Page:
1. Conduct an assessment.
One of the first things every business should do is conduct an assessment of its current (IT framework) to develop an understanding of how technology is being used by the organization. This will allow your team to ascertain the most critical weaknesses and potential threats to your data and your systems. It will also show how employees and customers access your systems and if their usage is causing any potential threats to the (IT framework). These assessments should occur on a regular basis. Depending on your team and systems, some of this analysis can be automated. Other system checks are manual. Both require a review by your Chief Information Officer or service providers so adjustments can be made to enhance the security of the system.
2. Train your staff.
We need trusted and competent staff to do the day-to-day work that drives an organization. It's why businesses routinely spend a large amount of their operating budget on payroll. Despite the value that the employee base brings to the organization they are also one of the biggest cybersecurity risks. As a result, it is necessary to train your staff.
Although it is unrealistic to train your staff on the nuances of the organization's (IT framework) and the critical (cyber security standards) and protocols for each system, a cyber security employee awareness training is necessary to promote the proper use of technology. In addition to the training, managers and supervisors must enforce the policies in place to make sure that the threat of a cyber security attack is decreased or at least mitigated, by proper employee use of company systems.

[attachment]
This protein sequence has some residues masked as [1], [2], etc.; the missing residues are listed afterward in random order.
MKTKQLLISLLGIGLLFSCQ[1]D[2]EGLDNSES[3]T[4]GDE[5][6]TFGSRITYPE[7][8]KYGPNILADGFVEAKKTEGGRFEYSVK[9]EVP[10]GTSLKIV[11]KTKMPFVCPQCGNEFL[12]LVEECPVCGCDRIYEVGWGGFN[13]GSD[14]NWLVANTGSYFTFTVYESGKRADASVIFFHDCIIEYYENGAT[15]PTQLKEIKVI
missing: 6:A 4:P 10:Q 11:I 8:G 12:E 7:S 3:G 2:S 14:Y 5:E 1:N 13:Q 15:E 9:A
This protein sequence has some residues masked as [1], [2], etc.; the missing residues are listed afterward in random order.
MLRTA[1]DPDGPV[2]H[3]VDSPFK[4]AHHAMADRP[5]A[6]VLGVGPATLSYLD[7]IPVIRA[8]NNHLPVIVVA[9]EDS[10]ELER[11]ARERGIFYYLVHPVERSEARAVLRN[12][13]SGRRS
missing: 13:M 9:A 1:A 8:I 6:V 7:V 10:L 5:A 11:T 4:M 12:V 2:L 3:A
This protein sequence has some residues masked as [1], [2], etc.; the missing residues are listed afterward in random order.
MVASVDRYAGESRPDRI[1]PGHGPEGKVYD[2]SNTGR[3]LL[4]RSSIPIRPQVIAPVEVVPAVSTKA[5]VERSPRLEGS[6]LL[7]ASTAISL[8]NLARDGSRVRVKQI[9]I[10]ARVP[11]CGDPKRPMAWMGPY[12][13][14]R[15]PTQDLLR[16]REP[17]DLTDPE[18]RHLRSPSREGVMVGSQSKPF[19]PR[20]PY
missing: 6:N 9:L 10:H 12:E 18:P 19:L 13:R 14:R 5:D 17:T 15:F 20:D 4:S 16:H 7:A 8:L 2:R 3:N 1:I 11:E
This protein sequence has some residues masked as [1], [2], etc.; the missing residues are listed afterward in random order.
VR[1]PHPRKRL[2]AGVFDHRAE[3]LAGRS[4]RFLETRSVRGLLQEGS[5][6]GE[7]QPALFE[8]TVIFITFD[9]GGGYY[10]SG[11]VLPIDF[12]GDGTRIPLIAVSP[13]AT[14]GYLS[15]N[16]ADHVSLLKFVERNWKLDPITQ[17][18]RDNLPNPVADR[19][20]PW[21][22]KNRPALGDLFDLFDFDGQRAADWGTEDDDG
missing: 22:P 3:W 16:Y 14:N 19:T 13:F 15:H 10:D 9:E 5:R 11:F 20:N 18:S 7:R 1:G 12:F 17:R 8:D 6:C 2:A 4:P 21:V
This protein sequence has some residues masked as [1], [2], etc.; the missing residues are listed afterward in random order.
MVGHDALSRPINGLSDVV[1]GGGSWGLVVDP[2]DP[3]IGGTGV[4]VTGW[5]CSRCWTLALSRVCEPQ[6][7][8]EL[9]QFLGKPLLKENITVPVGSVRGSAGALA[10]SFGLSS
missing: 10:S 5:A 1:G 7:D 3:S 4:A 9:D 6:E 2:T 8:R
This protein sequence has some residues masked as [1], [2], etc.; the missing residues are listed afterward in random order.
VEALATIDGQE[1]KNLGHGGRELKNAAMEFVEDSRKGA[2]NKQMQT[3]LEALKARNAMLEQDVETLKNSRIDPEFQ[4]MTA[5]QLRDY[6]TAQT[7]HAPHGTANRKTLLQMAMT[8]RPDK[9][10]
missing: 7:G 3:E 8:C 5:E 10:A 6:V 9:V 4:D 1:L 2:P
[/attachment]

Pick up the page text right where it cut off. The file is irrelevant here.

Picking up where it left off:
- Create and use strong passwords.
- Lock devices when not in use.
- Avoid using work devices for personal use and vice versa.
- Do not leave portable devices unattended in the office, at home, or in public.
- How to identify suspicious/phishing emails and what to do with them.
Training employees on the risks of cybersecurity threats before an attack occurs will save you a lot of time and money and avoid the stress of dealing with the devastating fallout of a successful attack.
3. Create a recovery plan.
No matter what your organization does threats are constantly attacking your systems. And even without an external threat, user error can wreak havoc on your organization. The first level of any recovery plan is to back up your data and do it often. If, but more likely when, a security event occurs, you can access and rebuild your systems. In addition to backing up your data, you should have a process of how to restore systems, what's needed to complete the restore, and a communication plan to your staff and clients.
4. Update your software.
We all get them. Those pesky emails and pop-ups detailing the need for an update that may or may not require a systems restart. These updates, sometimes called "patches", are critical because they often close gaps in coding or other vulnerability issues in your software. Out-of-date software allows cybercriminals potential access to your equipment, data, or both by exploiting these open "holes" created by software that is not updated when required.
5. Limit access to your systems.
Each computer, laptop, server and email account is a potential access point to your technology system that cybercriminals can exploit to access your system. Each user profile and attached device serves as a virtual on-ramp for unauthorized users to breach your security protocols. Therefore, it is best to limit employee access. Enough access should be given so that an employee can do their job successfully but that should be the limit of their access. Administrative access should be granted sparingly and only to employees who require it due to the nature of their role in the organization.
Protecting your business from cyber threats is an ongoing business imperative. Businesses rely on their IT systems and resources to run smoothly so that the business can operate efficiently. If you have questions about your current IT structure and cybersecurity needs, consider partnering with an experienced firm to help you through the process. They can help you make sense of the options and choose the best products and service for your business.